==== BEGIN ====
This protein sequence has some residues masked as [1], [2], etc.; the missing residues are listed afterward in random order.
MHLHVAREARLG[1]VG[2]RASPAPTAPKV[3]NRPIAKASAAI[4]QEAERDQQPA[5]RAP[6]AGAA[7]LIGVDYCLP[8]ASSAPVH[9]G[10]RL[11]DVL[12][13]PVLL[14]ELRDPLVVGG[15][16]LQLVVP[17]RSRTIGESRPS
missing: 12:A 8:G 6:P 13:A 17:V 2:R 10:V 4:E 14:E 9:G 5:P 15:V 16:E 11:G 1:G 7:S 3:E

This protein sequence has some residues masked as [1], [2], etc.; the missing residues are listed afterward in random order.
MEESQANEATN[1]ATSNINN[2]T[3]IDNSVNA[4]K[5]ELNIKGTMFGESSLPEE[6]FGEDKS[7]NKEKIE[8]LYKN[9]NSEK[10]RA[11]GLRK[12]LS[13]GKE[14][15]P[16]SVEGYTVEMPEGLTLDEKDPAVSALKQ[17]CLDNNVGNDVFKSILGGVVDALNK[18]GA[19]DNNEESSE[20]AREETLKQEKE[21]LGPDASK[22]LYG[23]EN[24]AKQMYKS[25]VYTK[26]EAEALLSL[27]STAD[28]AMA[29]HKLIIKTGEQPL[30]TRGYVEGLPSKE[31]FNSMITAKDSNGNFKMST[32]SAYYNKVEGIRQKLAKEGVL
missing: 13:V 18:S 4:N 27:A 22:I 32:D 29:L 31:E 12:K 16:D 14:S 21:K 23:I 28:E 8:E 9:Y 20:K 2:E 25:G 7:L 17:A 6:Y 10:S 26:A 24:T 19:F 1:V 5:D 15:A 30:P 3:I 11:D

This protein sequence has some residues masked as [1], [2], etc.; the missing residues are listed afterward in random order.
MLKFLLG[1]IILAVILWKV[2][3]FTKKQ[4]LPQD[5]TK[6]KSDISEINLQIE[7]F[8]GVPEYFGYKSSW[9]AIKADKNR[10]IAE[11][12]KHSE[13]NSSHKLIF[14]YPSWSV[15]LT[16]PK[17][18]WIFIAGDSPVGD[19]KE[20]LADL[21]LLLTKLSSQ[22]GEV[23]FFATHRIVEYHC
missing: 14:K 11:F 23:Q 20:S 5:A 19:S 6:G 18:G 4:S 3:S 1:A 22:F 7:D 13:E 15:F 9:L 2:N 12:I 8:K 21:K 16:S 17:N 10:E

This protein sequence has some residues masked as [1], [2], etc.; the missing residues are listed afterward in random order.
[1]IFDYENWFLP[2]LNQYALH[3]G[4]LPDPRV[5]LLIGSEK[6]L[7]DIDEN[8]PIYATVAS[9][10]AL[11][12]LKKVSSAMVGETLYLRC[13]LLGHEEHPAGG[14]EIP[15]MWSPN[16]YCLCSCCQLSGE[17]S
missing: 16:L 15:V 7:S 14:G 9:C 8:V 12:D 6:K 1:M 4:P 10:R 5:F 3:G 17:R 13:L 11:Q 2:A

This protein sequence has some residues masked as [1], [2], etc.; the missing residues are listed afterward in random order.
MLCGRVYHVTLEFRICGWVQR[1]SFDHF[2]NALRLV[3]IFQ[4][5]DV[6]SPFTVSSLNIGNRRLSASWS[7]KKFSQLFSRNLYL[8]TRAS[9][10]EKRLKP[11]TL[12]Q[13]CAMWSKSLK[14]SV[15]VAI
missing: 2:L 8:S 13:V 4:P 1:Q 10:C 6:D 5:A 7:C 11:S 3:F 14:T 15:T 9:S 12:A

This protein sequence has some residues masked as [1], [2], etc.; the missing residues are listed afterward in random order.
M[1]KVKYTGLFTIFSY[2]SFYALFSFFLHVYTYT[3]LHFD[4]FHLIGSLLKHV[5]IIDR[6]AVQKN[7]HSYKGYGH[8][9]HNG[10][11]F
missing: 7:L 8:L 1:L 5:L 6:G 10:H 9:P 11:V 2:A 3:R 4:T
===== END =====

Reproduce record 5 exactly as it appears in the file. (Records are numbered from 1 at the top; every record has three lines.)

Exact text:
This protein sequence has some residues masked as [1], [2], etc.; the missing residues are listed afterward in random order.
MLCGRVYHVTLEFRICGWVQR[1]SFDHF[2]NALRLV[3]IFQ[4][5]DV[6]SPFTVSSLNIGNRRLSASWS[7]KKFSQLFSRNLYL[8]TRAS[9][10]EKRLKP[11]TL[12]Q[13]CAMWSKSLK[14]SV[15]VAI
missing: 2:L 8:S 13:V 4:P 1:Q 10:C 6:D 5:A 7:C 11:S 3:F 14:T 15:T 9:S 12:A